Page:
Well… That was interesting.
But before we get to the race, a little backstory.
Starting Trail Running
I came to trail running a little later in life after spending the first half of my years playing team sports. It wasn’t until I moved to Germany that I started regularly hitting the trails. And it wasn’t until my last year or so in Düsseldorf that I started running the trails.
And holy hell, I love it. There’s not much I’d go back in time and change. But if I could’ve introduced trail running to my younger self, I’d gladly hop in the DeLorean and feed myself the tip.
Over the past four years or so, I’ve done a number of trail races around Germany, Italy, Greece, Scotland, and Spain. I also ran the Berlin Marathon, something I never imagined myself doing after I finished my first half-marathon well over a decade ago.
I viscerally remember the feeling of crossing the finish line at the Cleveland Half Marathon and thinking, “Nope, not a step further. A marathon is insane.”
But as I get older, I want to continually challenge my body lest I devolve into one of the denizens of the Starship Axiom from WALL-E. I enjoy the freedom and flexibility of running 20-30-kilometer trail races. You don’t have to plan so much of your life around training and it’s easier to find the time to mix it up with some other sports.
But, I also want to be able to say, “I’ve completed an ultra-marathon.” I mean, the word “ultra” is right there? Who doesn’t want to say they faced down an ‘ultra’ and completed it?
So with a little encouraged bullying from a friend, I signed up to run the 48-kilometer race in Innsbruck, Austria.
Ultra Marathon Training
Training was going well. The race was just two-and-a-half weeks away and I felt strong, confident that I could actually do this thing.
Until the end of a sprinting workout when my knee suddenly felt stiffer than a wooden board and was wildly painful.
Walking was agony for the next couple of days.
I most likely came down with some Runner’s Knee––a broad term to describe a number of possible issues usually related to, well, a lot of running.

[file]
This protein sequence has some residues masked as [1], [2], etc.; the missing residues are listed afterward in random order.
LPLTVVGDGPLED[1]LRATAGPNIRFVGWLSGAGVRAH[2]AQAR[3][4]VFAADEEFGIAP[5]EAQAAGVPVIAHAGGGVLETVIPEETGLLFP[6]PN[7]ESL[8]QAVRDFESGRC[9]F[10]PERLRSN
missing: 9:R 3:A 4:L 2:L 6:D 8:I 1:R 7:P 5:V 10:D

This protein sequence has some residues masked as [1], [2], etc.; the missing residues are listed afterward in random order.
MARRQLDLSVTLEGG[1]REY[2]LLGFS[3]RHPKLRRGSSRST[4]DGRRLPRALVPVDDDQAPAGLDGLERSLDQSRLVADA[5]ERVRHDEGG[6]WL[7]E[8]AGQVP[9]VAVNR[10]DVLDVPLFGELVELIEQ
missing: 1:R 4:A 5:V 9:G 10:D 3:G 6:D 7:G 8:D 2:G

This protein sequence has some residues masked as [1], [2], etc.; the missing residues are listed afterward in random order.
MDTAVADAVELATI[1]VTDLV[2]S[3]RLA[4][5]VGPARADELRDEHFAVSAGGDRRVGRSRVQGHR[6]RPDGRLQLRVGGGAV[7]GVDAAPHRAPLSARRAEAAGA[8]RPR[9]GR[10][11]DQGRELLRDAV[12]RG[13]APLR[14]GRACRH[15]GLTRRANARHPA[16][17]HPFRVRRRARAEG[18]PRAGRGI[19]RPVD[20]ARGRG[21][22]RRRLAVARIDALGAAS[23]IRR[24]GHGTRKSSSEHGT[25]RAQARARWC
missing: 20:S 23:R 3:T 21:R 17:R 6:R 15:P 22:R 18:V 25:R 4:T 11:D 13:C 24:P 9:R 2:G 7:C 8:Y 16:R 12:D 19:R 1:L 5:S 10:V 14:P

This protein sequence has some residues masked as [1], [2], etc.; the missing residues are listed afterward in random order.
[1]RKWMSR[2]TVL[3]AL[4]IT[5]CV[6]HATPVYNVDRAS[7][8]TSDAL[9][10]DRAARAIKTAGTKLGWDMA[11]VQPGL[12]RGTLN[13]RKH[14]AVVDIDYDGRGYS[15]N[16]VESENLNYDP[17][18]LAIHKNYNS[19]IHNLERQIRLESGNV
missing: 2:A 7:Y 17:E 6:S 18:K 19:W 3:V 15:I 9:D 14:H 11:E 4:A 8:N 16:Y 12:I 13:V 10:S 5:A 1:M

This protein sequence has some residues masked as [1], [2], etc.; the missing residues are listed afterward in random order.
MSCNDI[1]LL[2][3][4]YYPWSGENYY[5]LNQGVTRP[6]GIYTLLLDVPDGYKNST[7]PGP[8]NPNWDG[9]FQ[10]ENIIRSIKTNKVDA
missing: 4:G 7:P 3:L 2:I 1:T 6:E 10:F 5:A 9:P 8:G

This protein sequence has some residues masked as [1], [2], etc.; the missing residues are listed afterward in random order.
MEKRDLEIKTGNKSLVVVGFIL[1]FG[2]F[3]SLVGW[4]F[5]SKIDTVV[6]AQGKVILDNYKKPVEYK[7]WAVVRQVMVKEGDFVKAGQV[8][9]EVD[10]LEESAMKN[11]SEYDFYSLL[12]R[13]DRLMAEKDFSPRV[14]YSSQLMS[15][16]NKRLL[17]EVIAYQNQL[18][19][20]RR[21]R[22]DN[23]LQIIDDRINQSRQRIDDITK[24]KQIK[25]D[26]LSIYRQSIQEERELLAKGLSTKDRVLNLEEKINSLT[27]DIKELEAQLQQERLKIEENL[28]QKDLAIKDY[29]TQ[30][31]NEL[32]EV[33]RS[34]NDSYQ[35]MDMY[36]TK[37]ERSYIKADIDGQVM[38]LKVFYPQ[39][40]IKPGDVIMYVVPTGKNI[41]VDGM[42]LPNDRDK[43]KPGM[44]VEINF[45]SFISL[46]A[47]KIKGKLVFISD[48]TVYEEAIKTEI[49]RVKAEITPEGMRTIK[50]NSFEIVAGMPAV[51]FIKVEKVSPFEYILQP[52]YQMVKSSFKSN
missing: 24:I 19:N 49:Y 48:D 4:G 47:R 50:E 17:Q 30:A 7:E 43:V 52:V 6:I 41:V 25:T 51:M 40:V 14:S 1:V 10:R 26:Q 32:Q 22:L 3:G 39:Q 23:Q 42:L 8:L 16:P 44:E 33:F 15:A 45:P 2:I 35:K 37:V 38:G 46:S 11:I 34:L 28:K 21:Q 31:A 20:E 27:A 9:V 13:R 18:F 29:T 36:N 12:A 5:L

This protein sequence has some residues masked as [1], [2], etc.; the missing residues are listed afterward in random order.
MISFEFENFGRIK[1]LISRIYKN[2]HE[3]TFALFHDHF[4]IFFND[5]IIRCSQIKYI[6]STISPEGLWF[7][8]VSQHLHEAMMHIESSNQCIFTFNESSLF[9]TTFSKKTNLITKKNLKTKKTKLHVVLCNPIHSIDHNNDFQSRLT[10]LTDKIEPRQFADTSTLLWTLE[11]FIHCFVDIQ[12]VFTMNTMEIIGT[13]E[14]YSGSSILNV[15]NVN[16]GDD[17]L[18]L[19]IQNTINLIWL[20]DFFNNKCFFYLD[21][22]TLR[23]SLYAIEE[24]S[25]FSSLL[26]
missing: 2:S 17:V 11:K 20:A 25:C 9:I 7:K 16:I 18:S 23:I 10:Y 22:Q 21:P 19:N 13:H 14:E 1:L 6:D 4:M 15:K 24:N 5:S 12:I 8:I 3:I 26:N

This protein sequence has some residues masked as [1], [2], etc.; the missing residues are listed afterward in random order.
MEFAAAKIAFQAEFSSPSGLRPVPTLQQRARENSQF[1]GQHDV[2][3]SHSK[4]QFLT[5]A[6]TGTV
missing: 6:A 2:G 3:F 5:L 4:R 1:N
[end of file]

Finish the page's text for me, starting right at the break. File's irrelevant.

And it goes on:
Cue the montage of me desperately searching and watching YouTube videos, reading articles, and sacrificing the blood from my knee to a moonlighting shaman in a kind of hyperbolic hopelessness worthy of a two truths, one lie.
There was stretching, massaging, strengthening––anything and everything I could do to heal my knee in time for the big day.
My confidence oscillated wildly. Some days I was sure I’d heal in time. Others, I didn’t think there was a chance in Hell I’d show up at the starting line.
But I went for a short run the day before our train ride down to Innsbruck. And I felt as good as I ever felt since the injury. So, I decided to board the train on that Thursday, two days before the race, with the intention of running.
Innsbruck Alpine Trail Race
Race morning. I can still feel some junk in my knee, but I feel oddly optimistic that I’m going to do this thing. At the same time, I know deep down that I haven’t run more than six kilometers in a single effort over the past two-and-a-half weeks. The only way to find out if my knee would hold up over 48 kilometers with 2,000-plus meters of ascent and 3,000-plus meters of descent was to put it to the test and accept that things would either work out, or go terribly wrong.
The race kicks off with an immediate, challenging… pause. I don’t mean to brag, but… I could do this all day.
The traffic jam frees up and the 781-meter climb to the highest peak of the course gets underway in earnest. And I’m feeling surprisingly good! Climbing is my friend. My knee likes going up.
And this mountain backdrop is the course. Not bad, right? With the mountain air at my back, things were looking up.
But what goes up, must come down. (Stupid Sir Isaac Newton… More like TURD Isaac Newton…)
SORRY! I’m experiencing a little post-race frustration and lashing out 17th Century scientists. I’ll do better.
The going down is what destroys my knee. At one point I looked at my watch and saw I had 1,000 meters of descent immediately ahead of me. It was just a Looney Tunes switchback that obliterated my right knee.
Coming into the first aid station, I felt remarkably solid. Two of the three major climbs were behind me. Up ahead was 15 kilometers of mostly flowing, runnable trail––the kind of stuff I love and can do all day… usually.
I may have felt solid in terms of strength and condition, but my knee just wasn’t having it. So it was time to make a choice.
I had to pull out.
So yeah, chalking up my first DNF sucked balls. It sucked tremendous balls. But fortunately, I’m still young-ish and have time to rebuild and take another stab at an ultra. In the meantime, I’m on the road to recovery––starting with a train ride from Berlin to Wales for some hiking and recovery running in Bannau Brycheiniog National Park where I learn a bit about Welsh culture, heritage, and why they’ve recently decided to drop the English from the park name and what it all has to do with climate change.